Saving lives in the most troubling of times.

Saving a life. One of the noblest things one can do. However, is it as black and white as it first appears? It has been brought to the forefront of our minds during this pandemic.

An old person with severe Alzheimer's and a heart condition goes into cardiac arrest. A nurse reacts quickly and gives them basic first aid. He is saved. For twenty minutes. Did the nurse really save their life or prolong their agony.

A three-year-old falls out of a tree. Another nurse reacts quickly and resuscitates the youngster. He is saved. He lives to 82.

There is a stark contrast between these two cases and undoubtably countless other examples somewhere in between. Do we preserve the sanctity of life? And at all costs. Would you reduce ten people's lives by one year and gift them to one person so they can live ten more years? Life as a teenager, full of beans, full of energy, "living their best life", is somewhat removed from a frail person who can barely see, barely walk, barely do much at all. Nevertheless, we must avoid making assumptions. A ninety-year-old can be very active, very happy, very fulfilled even though they can't run marathons anymore.

Imagine someone falls over and collapses on to the railway tracks. You jump down to bring them back to life. You question whether it was worth the effort when the train kills them ten minutes later. We may save a person's life by ensuring that they didn't die due to a virus, but they have the heart attack steam train bearing down on them very shortly. It is back to the one hour, one week, one month life left in them conundrum. How long did they have left? The saving a life, is saving a life mantra gets wheeled out nevertheless.

This brings us onto collateral damage. If what we are doing to save one person is damaging another we have to stop and face reality. If what we do today leads to more early deaths in the future, we question our tactics. Can we justify making most people poorer for a long time so that we don't get overwhelmed by lots of dead bodies all in a short space of time.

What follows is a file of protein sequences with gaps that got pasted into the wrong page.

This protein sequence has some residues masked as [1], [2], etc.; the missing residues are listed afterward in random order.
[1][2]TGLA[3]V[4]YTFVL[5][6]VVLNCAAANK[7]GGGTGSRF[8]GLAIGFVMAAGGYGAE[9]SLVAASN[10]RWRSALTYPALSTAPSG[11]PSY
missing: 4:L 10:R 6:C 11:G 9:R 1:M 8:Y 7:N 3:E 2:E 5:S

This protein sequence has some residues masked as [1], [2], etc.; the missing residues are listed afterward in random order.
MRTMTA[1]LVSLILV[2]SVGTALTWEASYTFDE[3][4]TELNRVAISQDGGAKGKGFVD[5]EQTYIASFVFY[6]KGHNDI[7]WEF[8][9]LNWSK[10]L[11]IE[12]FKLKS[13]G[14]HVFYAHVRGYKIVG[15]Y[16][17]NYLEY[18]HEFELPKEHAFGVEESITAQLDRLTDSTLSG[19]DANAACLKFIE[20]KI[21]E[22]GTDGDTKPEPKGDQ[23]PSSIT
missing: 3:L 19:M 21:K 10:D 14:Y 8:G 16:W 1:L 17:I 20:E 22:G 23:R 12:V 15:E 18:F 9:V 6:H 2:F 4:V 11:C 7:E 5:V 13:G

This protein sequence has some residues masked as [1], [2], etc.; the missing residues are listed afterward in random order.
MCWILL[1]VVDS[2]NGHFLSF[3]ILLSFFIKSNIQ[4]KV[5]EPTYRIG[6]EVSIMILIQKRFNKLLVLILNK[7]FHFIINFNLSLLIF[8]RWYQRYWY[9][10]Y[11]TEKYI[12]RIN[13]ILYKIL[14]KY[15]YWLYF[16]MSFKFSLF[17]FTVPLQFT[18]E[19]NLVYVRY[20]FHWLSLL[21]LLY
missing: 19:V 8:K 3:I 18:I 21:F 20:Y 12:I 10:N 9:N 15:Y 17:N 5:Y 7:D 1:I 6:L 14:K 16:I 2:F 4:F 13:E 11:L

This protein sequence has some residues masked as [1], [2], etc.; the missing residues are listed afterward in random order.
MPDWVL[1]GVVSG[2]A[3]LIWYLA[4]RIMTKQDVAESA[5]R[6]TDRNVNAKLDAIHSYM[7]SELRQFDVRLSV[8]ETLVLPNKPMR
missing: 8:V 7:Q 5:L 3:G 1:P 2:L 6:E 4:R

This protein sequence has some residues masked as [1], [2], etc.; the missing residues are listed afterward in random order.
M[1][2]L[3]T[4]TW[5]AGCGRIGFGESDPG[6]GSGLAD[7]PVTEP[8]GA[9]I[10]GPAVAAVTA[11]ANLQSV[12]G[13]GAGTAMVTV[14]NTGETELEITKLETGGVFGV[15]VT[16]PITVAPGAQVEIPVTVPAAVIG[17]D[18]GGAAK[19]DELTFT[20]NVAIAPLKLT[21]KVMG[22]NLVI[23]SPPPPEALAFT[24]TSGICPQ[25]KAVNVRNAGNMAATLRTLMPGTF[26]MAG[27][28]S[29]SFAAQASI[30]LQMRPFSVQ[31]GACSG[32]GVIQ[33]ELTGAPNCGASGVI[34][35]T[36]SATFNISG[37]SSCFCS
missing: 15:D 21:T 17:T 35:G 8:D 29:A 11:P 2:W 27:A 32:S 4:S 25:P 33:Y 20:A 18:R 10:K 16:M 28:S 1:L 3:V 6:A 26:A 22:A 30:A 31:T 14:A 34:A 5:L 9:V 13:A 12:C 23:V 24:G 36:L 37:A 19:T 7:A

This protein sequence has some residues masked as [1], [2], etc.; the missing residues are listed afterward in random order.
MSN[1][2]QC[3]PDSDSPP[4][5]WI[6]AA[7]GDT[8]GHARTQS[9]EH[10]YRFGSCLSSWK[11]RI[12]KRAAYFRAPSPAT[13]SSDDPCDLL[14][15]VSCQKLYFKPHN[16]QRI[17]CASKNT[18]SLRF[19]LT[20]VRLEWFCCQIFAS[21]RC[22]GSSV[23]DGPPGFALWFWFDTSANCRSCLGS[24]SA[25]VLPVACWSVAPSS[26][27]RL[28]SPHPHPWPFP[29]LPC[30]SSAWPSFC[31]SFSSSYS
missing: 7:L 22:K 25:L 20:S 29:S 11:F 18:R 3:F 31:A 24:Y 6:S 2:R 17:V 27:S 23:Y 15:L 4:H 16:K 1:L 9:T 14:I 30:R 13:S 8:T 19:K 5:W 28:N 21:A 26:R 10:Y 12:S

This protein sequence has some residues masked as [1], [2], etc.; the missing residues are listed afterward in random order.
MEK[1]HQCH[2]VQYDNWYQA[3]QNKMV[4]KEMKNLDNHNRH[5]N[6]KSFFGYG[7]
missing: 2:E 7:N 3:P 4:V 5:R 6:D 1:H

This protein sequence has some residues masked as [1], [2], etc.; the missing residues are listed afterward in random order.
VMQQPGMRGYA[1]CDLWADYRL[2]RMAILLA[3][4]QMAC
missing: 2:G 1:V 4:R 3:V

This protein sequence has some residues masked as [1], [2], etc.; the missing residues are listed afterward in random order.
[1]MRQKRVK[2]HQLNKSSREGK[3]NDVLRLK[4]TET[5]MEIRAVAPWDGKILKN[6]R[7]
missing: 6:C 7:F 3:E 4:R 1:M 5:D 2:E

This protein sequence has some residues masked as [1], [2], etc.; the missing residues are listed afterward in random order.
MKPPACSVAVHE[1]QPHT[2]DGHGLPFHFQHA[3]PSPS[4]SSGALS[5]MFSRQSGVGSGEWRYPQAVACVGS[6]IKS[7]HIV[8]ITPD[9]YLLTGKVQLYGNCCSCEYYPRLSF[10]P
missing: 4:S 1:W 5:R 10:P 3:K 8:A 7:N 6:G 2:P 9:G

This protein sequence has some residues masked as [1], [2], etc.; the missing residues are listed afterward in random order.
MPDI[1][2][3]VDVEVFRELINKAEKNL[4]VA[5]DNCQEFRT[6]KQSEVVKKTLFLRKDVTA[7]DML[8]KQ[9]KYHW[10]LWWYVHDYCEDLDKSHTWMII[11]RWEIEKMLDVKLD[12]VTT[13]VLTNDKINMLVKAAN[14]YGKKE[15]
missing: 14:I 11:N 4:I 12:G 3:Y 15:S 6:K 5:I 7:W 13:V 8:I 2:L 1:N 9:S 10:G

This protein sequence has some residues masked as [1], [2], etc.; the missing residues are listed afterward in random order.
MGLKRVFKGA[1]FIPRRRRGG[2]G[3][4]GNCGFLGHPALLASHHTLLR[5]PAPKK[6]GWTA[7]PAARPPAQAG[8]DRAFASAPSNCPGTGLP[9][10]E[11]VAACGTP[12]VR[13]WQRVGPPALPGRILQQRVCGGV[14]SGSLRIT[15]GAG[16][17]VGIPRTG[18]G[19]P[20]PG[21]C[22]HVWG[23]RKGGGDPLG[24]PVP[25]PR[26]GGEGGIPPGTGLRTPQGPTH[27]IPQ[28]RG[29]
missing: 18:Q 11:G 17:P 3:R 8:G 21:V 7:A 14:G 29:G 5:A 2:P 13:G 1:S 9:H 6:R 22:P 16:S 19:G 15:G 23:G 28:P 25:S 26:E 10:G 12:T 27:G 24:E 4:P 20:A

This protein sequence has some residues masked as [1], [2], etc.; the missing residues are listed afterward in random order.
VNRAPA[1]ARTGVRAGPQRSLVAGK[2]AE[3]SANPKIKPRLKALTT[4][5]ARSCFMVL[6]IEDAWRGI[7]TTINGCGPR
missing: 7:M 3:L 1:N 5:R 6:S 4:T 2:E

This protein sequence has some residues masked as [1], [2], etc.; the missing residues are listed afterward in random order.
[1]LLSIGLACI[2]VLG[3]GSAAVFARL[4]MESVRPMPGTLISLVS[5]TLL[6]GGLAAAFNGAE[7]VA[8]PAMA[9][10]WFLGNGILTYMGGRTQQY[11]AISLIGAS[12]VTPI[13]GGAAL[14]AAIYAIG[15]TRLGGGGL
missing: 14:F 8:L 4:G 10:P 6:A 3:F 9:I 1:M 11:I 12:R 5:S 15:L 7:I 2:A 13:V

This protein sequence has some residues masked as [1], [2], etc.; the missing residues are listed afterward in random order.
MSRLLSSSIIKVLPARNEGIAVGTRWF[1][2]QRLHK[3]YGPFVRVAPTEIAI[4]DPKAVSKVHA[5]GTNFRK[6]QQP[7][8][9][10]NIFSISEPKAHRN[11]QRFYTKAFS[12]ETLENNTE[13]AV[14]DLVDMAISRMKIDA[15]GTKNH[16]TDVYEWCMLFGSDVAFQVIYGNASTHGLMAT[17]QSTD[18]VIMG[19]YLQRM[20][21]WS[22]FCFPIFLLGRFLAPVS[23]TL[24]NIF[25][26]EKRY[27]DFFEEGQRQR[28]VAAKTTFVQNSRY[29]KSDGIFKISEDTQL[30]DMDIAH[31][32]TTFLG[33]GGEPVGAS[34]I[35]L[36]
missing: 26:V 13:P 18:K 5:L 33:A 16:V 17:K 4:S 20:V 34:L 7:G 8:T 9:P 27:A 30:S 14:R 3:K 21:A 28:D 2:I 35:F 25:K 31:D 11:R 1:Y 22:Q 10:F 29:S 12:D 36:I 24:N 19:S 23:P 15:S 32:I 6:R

The out of sight, out of mind issue comes to the fore. Ten people die in car accidents every day. Does it get reported in the news? No. Not unless it is a celebrity that is involved. If a week's worth of car deaths, 70, die in a coach crash it make the headlines for sure. People respond, laws are changed, action is taken. We care only if lots die together in one incident. When lots die in short order due to a virus we care too. If the deaths were spread out, we would not care that much at all.

The issue revolves around the idea of death. If someone is murdered it does not matter how old the victim is. Murder is murder regardless of the age of the victim. However, a five-year-old could lose eighty years of life whereas an eighty-year-old could lose just five. The death of a five-year-old is not the same as an eighty-year-old person. It would of course be nice if all deaths could be avoided, but sometimes they can't. We can talk about man years lost instead of the binary alive or dead.

If 250,000 lost 1 year of life each on average - attributable to the virus, we have 250,000 human years lost.

If 10,000,000 end up losing 2.5 years each on average - due to the economic downturn and poverty causing an earlier demise, we have 25,000,000 human years lost.

It therefore suggests that the lockdown could be 100 times worse than no lockdown. These figures may be a stretch, but you have to shift a long way before you get a positive from locking the country down. Maybe some would argue that we can address poverty and deal with that later. Except that has not happened in the past, so unlikely in an even harsher desperate future.

When it comes to morality, I always say, replace the word morality with opinion and see what happens. In some people's opinion the lockdown is a good idea. In other people's opinion it does more harm than good.


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You are welcome to read a book about you, me and everyone else. Some of you will get to understand what drives us all.

When you look up into the night sky you may be able to make out the odd star, but light pollution prevents you from seeing much. Go to the "middle of nowhere" and the spectacle is very different. You see it all. This book is like that. Every facet of human behaviour becomes clear, the psychology, our dreams, our aspirations, our wishes and wants. It is all uncovered.

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Cameron's error

the one percent

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